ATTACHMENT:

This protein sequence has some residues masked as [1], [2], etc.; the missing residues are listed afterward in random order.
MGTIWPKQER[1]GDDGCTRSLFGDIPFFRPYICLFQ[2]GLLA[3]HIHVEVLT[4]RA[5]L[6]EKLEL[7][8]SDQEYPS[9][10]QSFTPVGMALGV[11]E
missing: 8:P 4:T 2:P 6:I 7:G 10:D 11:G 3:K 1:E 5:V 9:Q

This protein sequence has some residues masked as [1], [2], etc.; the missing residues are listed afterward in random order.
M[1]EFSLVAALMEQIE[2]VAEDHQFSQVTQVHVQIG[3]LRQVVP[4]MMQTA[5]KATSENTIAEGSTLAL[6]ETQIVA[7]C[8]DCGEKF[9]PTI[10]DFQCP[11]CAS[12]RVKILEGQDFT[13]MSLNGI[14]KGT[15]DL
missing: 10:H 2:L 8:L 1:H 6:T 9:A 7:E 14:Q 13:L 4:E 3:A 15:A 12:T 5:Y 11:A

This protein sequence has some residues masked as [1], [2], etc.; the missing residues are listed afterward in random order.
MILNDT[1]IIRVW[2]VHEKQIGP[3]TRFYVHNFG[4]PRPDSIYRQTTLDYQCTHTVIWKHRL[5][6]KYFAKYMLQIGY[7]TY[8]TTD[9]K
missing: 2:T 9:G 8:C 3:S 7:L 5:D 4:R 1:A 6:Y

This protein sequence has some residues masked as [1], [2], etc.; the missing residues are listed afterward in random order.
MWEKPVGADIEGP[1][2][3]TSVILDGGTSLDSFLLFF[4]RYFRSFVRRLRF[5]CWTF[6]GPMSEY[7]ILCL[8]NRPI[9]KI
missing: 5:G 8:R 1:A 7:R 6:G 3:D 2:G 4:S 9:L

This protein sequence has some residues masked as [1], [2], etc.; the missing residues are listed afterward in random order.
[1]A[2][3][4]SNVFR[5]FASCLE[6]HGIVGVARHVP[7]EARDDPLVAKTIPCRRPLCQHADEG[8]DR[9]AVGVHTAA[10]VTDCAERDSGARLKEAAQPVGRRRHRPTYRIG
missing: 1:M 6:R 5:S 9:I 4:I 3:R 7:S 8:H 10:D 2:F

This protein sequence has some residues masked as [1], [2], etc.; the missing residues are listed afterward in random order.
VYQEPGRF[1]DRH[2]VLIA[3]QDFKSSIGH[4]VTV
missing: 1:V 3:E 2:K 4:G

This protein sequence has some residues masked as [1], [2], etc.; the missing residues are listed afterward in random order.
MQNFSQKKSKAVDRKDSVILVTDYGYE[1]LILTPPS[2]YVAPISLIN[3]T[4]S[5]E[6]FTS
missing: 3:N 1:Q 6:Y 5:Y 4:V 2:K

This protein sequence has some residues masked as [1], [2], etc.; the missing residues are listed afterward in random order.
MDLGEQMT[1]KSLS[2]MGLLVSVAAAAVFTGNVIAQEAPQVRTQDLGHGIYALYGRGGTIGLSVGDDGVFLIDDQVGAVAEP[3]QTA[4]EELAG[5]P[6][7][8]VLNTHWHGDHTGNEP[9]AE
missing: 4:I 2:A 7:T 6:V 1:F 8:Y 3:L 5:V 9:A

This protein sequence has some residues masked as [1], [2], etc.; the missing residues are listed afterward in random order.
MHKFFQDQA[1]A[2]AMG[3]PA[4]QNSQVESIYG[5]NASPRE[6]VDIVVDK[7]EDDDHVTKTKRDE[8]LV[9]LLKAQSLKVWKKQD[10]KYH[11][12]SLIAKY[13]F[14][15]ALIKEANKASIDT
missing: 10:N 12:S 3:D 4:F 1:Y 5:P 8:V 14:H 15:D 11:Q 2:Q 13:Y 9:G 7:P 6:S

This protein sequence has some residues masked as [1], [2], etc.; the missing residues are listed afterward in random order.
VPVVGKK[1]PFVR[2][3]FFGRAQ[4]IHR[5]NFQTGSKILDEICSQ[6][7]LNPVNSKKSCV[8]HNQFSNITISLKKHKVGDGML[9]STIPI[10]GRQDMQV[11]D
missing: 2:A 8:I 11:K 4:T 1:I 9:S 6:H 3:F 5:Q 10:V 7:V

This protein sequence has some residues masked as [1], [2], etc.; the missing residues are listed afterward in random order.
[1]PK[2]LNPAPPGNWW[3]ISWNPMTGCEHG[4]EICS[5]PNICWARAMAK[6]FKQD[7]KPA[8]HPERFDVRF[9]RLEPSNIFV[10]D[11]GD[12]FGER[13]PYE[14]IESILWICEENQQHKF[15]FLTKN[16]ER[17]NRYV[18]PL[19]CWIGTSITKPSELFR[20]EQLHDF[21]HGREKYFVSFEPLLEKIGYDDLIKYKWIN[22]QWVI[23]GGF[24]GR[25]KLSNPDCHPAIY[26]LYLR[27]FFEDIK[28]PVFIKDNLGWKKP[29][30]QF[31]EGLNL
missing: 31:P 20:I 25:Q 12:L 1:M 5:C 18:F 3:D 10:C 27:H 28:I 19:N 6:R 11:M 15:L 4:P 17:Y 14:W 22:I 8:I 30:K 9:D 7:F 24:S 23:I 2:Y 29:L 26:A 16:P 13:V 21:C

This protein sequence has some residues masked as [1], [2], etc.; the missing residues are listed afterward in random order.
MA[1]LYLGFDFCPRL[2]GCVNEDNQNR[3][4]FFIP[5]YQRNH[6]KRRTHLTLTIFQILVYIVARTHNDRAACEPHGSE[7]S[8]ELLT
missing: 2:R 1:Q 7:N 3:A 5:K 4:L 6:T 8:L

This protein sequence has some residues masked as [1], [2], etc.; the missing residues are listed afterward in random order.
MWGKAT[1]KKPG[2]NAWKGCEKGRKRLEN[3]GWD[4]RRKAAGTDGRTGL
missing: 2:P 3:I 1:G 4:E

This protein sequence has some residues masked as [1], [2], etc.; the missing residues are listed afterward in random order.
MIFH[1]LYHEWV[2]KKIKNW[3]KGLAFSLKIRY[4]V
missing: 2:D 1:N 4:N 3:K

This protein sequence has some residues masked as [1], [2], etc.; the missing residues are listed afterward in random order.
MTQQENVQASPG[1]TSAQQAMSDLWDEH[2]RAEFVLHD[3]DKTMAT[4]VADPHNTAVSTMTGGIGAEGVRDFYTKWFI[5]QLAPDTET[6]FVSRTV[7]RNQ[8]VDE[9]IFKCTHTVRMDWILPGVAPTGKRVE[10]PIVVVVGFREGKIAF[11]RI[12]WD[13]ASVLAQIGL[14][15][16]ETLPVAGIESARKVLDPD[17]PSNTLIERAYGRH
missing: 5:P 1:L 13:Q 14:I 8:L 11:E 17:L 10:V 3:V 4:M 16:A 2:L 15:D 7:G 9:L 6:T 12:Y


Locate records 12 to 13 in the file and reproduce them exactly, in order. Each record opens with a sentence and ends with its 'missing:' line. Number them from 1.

This protein sequence has some residues masked as [1], [2], etc.; the missing residues are listed afterward in random order.
MA[1]LYLGFDFCPRL[2]GCVNEDNQNR[3][4]FFIP[5]YQRNH[6]KRRTHLTLTIFQILVYIVARTHNDRAACEPHGSE[7]S[8]ELLT
missing: 2:R 1:Q 7:N 3:A 5:K 4:L 6:T 8:L

This protein sequence has some residues masked as [1], [2], etc.; the missing residues are listed afterward in random order.
MWGKAT[1]KKPG[2]NAWKGCEKGRKRLEN[3]GWD[4]RRKAAGTDGRTGL
missing: 2:P 3:I 1:G 4:E